Thailand has agreed to refrain from expelling undocumented Cambodian workers and will allow them to seek official status, despite a recent decree imposing harsh new restrictions on illegal migrants, Cambodia’s government said Friday, following a meeting between the two nations’ labor ministries.
On June 23, Thailand implemented a royal decree imposing jail terms of up to five years and a fine of up to 100,000 baht (U.S. $2,941) on illegal workers in the country. The decree was suspended following a backlash from companies and migrant advocates, but thousands of Cambodians have already fled the country, fearing arrest and deportation.
On Thursday, Cambodian Minister of Labor and Vocational Training Ith Sam Heng led a delegation from the ministry’s Commission for Provision of Lawful Status to Cambodian Migrant Workers Residing and Working in Thailand to meet with Thai labor minister Sirichai Distakul in Bangkok to discuss a settlement regarding Cambodian workers.
In a statement issued Friday, the commission said that the Thai government had agreed at the meeting not to enforce penalties against any Thai companies employing undocumented Cambodians or expel Cambodian migrants who are currently working in Thailand.
Thailand will grant a 15-day grace period from July 24 to Aug. 7 to any Cambodian migrant workers and Thai employers who lack documentation to register at Foreign Migrant Worker Registration offices, which will be opened in 10 locations in Bangkok and also in each of Thailand’s 76 provinces.
Cambodian migrants who previously held work permits but changed employers without applying for new status will also be allowed to register with Thailand’s Ministry of Labour, the statement said.
The Commission for Provision of Lawful Status will also launch campaigns next month to provide travel documents to Cambodian workers in Thailand who lack them, allowing them to stay and work in the country.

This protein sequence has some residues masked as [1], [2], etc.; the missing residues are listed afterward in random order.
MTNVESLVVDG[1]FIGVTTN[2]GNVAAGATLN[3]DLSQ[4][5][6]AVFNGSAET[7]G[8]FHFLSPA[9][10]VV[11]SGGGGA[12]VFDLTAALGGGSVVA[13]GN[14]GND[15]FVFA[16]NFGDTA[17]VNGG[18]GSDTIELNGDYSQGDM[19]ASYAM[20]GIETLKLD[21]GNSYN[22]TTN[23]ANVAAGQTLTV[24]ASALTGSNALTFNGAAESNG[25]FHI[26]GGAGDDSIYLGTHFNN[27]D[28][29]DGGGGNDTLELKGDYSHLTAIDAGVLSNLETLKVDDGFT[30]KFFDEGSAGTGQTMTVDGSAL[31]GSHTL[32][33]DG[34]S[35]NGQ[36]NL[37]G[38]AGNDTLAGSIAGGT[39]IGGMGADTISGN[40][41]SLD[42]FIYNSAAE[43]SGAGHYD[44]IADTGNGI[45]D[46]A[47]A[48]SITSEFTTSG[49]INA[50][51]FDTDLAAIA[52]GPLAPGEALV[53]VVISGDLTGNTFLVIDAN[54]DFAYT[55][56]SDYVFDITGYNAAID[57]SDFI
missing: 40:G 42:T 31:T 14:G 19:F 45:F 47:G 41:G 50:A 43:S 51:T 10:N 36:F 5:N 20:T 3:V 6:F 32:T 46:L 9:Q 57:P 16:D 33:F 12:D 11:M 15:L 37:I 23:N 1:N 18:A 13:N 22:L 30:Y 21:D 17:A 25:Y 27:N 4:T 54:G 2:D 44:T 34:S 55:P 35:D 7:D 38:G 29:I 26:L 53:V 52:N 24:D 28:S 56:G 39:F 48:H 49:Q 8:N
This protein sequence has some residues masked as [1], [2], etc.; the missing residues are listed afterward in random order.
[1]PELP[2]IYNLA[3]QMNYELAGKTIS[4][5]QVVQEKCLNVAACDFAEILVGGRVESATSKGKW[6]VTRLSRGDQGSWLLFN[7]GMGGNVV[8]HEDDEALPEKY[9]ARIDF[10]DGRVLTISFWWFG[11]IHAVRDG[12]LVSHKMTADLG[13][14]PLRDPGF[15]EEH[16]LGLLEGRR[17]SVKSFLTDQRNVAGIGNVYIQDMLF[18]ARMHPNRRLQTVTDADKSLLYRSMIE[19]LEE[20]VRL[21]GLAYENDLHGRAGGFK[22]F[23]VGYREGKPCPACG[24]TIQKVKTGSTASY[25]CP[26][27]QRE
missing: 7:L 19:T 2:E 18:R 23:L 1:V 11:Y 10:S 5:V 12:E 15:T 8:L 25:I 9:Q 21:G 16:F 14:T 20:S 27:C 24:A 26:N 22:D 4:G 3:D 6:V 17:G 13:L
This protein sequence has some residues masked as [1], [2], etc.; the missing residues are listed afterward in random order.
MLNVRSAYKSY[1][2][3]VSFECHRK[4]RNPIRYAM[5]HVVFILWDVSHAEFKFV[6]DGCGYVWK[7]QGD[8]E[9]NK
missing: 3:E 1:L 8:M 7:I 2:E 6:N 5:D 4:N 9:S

The commission called on Cambodian migrant workers in Thailand to “remain calm” in coming weeks and to “perform your work as usual.”
According to Thailand’s Ministry of Labour, around 2.7 million documented migrant workers—mainly from Myanmar and Cambodia—are currently working in the country. The ministry estimates that 2 million migrants are working in Thailand without papers.
On Thursday, following his meeting with Sirichai Distakul, Ith Sam Heng told reporters that a recently updated survey by the Thai ministry had found some 1.05 million Cambodian workers in Thailand, only 750,000 of whom are documented.
He applauded Thailand’s new labor law, which he said “prevents human trafficking and exploitation of foreign workers,” but expressed reservations over how quickly it had been implemented.
“It caused Burmese and Cambodian workers to leave out of fear, and also caused concern for employers,” he said.
The Thai government tried to calm the situation by announcing a 120-day grace period on July 1 and extending it to 180 days on Tuesday, but Cambodians have been streaming across the border since the June 23 decree was issued, and Ith Sam Heng said at least 4,000 had returned home through various checkpoints on Thursday alone.
The United Nations’ International Organization for Migration (IOM) said Friday that at least 34,800 Myanmar and 7,360 Cambodian migrants are known to have left Thailand over the past two weeks.
At an IOM-operated center for assisting migrants in the Cambodian border town of Poipet, many arrivals told the agency they had left Thailand fearing arrest, but plan to return when they have obtained the necessary travel documents and visas.
IOM said that returns to Cambodia had “surged to over 5,000 in the past week, including women and children.”
“Some women said that when they next return to work in Thailand, they plan to leave their children in Cambodia with relatives,” the agency added.
Cambodia’s government on Monday closed all checkpoints along its border with Thailand to anyone other than Cambodian migrant workers returning home, in what is seen as a bid to prevent more illegal workers from crossing into Thailand.
The move drew criticism from residents who say their livelihoods depend on traveling between the two countries.
Reported by Sothearin Yeang and Hour Hum for RFA’s Khmer Service. Translated by Sovannarith Keo and Nareth Muong. Written in English by Joshua Lipes.